In truth, there are dueling mining crises taking place today in the coalfields: workplace safety and mountaintop removal. As hearings take place on the enforcement and upgrade of mining safety laws, including overloaded hauling trucks, coal slurry ponds, mining waste and discharged water, we also need to make the reality of mountaintop removal — an extreme form of strip mining — part of the discussion. The huge role of mountaintop removal in Appalachia — literally, toppling mountaintops into valleys and waterways to obtain the coal in a cheap but devastating process — has set in motion a potential of erosion, flooding and dam breaks. In the past decade, more than 1 million acres of forests have been erased, literally, from our American mountains. An area that rivals the size of some eastern states is on the verge of being wiped out.

Mining workplace advocates such as the United Mine Workers of America and environmentalists, community activists and lawmakers need to come together to discuss these two issues at the same time, not on opposing sides. Common ground must be found between the reality of our coal demands, and the sustainability of our land and communities. More so, we must make coal mining — including mountaintop removal — a national issue, not a regional affair on the back burner until disaster strikes. If we can put a man on the moon, why can’t we find a way to mine coal or develop some other form of renewable energy that doesn’t take the lives, livelihoods and lands of our American citizens?

Far from being a backwoods outpost, coal miners have always been in the forefront of national issues. For example, the United Mine Workers have always been an integrated union. Appalachian coal miner Carter Woodson became an eminent historian and founder of Black History Month. While Appalachian miners and mill workers have led some of our country’s dramatic campaigns for labor rights and safety, we tend to forget that Walter Reuther, Detroit’s legendary auto workers leader, came out of the West Virginia labor movement. After decades of labor rebellions, Appalachian labor organizers shifted to the issue of desegregation and trained the shock troops of the Civil Rights Movement — including Rosa Parks — at the Highlander Folk School in eastern Tennessee. And now coal miners and coal communities must make the link between the way we protect our miners and the way we protect our environment, that disrespect for one leads to abuse of the other.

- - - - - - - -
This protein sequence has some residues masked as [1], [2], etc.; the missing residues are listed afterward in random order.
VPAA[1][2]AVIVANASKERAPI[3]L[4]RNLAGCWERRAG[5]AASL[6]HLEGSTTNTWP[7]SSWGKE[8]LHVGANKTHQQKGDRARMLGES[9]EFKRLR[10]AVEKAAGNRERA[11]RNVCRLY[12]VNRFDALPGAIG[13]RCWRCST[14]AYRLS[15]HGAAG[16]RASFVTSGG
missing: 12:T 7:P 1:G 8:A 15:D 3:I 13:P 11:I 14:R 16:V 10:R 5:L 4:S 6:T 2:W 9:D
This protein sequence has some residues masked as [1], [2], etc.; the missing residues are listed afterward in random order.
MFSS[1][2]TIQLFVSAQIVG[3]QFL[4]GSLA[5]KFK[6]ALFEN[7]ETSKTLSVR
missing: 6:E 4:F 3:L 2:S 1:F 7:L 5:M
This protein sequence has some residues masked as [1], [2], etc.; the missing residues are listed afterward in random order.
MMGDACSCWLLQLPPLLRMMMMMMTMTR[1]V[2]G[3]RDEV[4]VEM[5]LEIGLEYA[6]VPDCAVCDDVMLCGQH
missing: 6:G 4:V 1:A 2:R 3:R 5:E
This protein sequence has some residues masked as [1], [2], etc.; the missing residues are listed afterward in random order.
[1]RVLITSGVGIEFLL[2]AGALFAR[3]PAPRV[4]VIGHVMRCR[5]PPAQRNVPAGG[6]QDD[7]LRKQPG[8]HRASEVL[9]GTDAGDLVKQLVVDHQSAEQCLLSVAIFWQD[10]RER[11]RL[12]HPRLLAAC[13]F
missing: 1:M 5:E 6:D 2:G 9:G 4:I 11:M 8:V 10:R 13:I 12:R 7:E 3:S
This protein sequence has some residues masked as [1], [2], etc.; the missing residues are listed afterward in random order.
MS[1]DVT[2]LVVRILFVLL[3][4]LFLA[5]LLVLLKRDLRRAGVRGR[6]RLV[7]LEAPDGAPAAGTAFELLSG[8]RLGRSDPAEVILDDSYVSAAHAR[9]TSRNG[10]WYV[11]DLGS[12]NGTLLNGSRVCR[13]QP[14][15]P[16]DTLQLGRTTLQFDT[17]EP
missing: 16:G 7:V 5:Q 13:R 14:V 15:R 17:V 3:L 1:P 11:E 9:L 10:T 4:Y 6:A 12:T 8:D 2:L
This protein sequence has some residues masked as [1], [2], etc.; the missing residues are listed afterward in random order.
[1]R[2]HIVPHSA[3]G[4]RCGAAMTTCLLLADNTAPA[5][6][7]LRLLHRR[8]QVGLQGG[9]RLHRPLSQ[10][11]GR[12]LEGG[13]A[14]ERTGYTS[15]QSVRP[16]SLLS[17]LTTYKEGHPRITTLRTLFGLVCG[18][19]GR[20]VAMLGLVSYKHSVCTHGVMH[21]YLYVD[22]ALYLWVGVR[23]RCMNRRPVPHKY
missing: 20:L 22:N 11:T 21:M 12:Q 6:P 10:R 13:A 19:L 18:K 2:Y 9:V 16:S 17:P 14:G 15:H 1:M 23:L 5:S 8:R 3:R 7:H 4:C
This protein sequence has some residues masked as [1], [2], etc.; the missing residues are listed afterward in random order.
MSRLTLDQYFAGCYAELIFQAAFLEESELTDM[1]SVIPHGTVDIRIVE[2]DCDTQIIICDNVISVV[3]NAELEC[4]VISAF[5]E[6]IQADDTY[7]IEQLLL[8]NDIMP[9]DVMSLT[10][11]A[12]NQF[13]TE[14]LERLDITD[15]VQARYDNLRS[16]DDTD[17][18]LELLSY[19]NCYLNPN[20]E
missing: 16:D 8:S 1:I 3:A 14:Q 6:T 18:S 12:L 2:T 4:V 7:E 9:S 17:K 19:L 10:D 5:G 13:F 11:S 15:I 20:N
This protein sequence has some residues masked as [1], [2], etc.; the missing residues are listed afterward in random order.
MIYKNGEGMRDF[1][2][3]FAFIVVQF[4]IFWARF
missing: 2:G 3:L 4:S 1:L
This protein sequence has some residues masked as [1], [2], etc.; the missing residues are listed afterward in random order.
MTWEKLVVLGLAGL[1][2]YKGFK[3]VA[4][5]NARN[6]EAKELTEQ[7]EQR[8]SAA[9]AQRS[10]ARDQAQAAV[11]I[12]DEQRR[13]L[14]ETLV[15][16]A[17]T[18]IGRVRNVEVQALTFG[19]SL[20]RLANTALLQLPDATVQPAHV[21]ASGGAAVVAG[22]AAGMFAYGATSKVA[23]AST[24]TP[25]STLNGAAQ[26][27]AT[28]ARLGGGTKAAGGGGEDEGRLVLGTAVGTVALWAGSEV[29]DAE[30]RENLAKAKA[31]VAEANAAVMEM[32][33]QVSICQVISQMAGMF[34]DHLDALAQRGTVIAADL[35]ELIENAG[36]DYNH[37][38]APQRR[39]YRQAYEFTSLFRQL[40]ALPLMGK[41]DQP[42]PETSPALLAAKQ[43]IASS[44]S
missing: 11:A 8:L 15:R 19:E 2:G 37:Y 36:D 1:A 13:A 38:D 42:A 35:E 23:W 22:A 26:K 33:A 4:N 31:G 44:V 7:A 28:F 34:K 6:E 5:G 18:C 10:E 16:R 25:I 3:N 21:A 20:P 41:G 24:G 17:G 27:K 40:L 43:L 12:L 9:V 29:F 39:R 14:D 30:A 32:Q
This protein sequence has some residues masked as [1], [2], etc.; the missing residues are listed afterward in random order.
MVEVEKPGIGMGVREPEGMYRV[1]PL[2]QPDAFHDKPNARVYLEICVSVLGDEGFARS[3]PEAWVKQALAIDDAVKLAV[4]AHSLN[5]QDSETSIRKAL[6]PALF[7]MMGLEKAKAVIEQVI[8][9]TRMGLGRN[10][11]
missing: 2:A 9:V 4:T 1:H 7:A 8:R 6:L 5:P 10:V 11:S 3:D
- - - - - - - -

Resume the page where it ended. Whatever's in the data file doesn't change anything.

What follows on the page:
A few years ago, my family’s 200-year-old homestead and hollow in southern Illinois was destroyed by strip mining. Two hundred years of history now lie in a black amphitheater of death. Every time I flick on the light switch, I think of the explosions ripping our heritage from its roots. I think of the lives that the explosions have taken with them. I think of my coal-mining grandfather, who loved the land he tended as a steward, sitting in the darkness after his cave-in. I wonder who is next, either from failed safety laws or flooding or governmental and company neglect, and indifference by citizens.

As our nation comes to grips with our energy needs and mining realities, it needs to come up to the mountain and become part of this mining process. If Washington, D.C., won’t come to the mountain, then the mountain needs to go to Washington, D.C.

Until then, coal miners and coal mining communities need to use the power in their hands to remind the rest of America what a day would be without coal.